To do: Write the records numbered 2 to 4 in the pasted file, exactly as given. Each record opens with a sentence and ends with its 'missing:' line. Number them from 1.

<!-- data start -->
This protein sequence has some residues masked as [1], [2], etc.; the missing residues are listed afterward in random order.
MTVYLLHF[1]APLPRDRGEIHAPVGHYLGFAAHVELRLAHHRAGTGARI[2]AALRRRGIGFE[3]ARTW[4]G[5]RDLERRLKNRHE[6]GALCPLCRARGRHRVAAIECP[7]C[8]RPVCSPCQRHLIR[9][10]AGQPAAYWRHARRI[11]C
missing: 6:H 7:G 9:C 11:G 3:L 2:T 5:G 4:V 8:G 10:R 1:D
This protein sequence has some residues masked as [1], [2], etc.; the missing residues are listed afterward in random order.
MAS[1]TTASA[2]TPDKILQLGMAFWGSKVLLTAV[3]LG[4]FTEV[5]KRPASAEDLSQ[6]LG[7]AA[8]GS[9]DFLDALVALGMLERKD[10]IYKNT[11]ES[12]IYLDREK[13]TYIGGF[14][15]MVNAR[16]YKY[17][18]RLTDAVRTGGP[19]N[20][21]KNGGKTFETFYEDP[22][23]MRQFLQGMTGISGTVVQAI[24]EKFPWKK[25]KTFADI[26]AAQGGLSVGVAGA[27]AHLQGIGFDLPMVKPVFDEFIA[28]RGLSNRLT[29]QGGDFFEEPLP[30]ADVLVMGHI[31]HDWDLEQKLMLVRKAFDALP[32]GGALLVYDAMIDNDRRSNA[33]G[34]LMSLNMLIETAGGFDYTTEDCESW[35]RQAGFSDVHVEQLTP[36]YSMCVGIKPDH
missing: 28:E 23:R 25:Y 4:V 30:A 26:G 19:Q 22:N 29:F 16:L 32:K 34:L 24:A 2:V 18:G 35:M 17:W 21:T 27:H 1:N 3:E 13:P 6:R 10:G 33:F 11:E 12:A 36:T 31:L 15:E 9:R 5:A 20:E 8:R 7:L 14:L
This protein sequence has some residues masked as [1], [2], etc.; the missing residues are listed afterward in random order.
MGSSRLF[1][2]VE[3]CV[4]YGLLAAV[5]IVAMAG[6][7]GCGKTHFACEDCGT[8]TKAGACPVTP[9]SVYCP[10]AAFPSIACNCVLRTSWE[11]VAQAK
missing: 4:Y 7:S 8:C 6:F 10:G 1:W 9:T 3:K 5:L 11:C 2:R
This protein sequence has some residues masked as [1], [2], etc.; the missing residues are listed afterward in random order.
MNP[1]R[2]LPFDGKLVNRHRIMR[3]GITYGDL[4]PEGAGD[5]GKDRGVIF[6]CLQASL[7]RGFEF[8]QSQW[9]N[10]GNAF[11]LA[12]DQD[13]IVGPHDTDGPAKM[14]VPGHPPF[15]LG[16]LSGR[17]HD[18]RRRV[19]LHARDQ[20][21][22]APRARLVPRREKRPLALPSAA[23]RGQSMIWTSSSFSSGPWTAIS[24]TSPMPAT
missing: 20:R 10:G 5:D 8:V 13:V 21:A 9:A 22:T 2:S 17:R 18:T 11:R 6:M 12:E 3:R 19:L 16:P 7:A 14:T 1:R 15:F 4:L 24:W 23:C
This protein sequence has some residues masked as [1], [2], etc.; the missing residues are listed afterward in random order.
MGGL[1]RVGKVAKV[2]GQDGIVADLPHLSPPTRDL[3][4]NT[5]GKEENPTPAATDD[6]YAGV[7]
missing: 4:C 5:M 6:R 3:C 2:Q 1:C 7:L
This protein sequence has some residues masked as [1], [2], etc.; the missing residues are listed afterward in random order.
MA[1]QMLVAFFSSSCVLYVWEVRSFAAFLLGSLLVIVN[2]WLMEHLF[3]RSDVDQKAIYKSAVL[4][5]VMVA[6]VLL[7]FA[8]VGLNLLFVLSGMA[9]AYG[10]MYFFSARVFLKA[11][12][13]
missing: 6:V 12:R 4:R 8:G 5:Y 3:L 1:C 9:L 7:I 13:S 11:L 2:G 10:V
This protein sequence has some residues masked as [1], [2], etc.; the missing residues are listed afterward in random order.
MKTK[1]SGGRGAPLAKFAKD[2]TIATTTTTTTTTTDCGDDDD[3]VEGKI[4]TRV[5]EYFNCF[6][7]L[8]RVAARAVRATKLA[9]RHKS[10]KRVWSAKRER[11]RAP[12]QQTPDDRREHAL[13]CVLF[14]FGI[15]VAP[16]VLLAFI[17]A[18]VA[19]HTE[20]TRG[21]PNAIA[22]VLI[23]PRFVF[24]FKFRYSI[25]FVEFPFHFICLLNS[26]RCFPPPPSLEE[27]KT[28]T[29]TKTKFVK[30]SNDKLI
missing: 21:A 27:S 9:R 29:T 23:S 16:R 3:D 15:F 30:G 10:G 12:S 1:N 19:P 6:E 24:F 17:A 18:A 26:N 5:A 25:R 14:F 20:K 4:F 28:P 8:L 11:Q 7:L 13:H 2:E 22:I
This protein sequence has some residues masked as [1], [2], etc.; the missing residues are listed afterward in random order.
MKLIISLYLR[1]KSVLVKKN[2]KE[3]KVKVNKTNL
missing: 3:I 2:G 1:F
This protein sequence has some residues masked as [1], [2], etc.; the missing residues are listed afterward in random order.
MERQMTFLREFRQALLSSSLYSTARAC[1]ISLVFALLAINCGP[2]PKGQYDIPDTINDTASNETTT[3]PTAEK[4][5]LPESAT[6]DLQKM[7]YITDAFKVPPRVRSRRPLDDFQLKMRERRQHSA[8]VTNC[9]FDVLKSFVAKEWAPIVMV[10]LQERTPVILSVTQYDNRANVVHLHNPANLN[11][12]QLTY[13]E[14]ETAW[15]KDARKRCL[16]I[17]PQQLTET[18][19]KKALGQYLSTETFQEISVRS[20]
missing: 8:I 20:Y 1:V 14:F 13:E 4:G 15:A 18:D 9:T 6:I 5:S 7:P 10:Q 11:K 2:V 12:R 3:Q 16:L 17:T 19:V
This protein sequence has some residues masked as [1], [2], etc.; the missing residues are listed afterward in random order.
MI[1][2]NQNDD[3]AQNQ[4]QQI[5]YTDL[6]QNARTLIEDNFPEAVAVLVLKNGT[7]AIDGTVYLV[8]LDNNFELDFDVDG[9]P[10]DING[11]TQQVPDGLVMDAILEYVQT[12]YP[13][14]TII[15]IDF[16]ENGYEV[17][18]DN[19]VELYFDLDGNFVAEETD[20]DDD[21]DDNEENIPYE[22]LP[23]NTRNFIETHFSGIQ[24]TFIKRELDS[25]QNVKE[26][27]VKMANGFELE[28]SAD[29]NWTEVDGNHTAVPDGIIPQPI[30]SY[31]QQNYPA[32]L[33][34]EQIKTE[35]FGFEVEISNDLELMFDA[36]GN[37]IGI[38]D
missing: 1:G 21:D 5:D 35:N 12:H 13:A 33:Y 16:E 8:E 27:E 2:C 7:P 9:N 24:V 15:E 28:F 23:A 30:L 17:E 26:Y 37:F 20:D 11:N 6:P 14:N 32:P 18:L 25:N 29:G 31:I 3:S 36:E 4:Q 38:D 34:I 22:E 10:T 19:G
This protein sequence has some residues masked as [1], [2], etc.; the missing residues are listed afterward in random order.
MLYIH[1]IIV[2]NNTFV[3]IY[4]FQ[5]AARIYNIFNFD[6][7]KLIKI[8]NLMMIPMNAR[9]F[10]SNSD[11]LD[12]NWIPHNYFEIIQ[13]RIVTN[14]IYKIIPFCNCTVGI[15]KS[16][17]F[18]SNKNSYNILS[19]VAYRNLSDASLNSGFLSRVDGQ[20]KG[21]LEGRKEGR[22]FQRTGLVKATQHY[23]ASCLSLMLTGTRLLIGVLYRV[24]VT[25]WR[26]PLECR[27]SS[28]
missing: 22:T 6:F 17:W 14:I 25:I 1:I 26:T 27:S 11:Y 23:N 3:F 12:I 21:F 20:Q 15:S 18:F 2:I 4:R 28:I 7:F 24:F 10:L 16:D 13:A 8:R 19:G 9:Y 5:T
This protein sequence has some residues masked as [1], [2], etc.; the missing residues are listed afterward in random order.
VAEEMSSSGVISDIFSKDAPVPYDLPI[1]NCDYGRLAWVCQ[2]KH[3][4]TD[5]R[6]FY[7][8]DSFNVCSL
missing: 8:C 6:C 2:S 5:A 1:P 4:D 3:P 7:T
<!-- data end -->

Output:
This protein sequence has some residues masked as [1], [2], etc.; the missing residues are listed afterward in random order.
MAS[1]TTASA[2]TPDKILQLGMAFWGSKVLLTAV[3]LG[4]FTEV[5]KRPASAEDLSQ[6]LG[7]AA[8]GS[9]DFLDALVALGMLERKD[10]IYKNT[11]ES[12]IYLDREK[13]TYIGGF[14][15]MVNAR[16]YKY[17][18]RLTDAVRTGGP[19]N[20][21]KNGGKTFETFYEDP[22][23]MRQFLQGMTGISGTVVQAI[24]EKFPWKK[25]KTFADI[26]AAQGGLSVGVAGA[27]AHLQGIGFDLPMVKPVFDEFIA[28]RGLSNRLT[29]QGGDFFEEPLP[30]ADVLVMGHI[31]HDWDLEQKLMLVRKAFDALP[32]GGALLVYDAMIDNDRRSNA[33]G[34]LMSLNMLIETAGGFDYTTEDCESW[35]RQAGFSDVHVEQLTP[36]YSMCVGIKPDH
missing: 28:E 23:R 25:Y 4:V 30:A 26:G 19:Q 22:N 29:F 16:L 32:K 34:L 24:A 2:V 18:G 35:M 17:W 21:T 27:H 1:N 3:E 13:P 6:R 10:G 33:F 11:E 12:A 36:T 31:L 15:E 9:R 5:A 20:E 8:R 7:L 14:L
This protein sequence has some residues masked as [1], [2], etc.; the missing residues are listed afterward in random order.
MGSSRLF[1][2]VE[3]CV[4]YGLLAAV[5]IVAMAG[6][7]GCGKTHFACEDCGT[8]TKAGACPVTP[9]SVYCP[10]AAFPSIACNCVLRTSWE[11]VAQAK
missing: 4:Y 7:S 8:C 6:F 10:G 1:W 9:T 3:K 5:L 11:C 2:R
This protein sequence has some residues masked as [1], [2], etc.; the missing residues are listed afterward in random order.
MNP[1]R[2]LPFDGKLVNRHRIMR[3]GITYGDL[4]PEGAGD[5]GKDRGVIF[6]CLQASL[7]RGFEF[8]QSQW[9]N[10]GNAF[11]LA[12]DQD[13]IVGPHDTDGPAKM[14]VPGHPPF[15]LG[16]LSGR[17]HD[18]RRRV[19]LHARDQ[20][21][22]APRARLVPRREKRPLALPSAA[23]RGQSMIWTSSSFSSGPWTAIS[24]TSPMPAT
missing: 20:R 10:G 5:D 8:V 13:V 21:A 9:A 22:T 2:S 17:R 18:T 11:R 6:M 12:E 3:R 19:L 16:P 7:A 14:T 1:R 15:F 4:L 24:W 23:C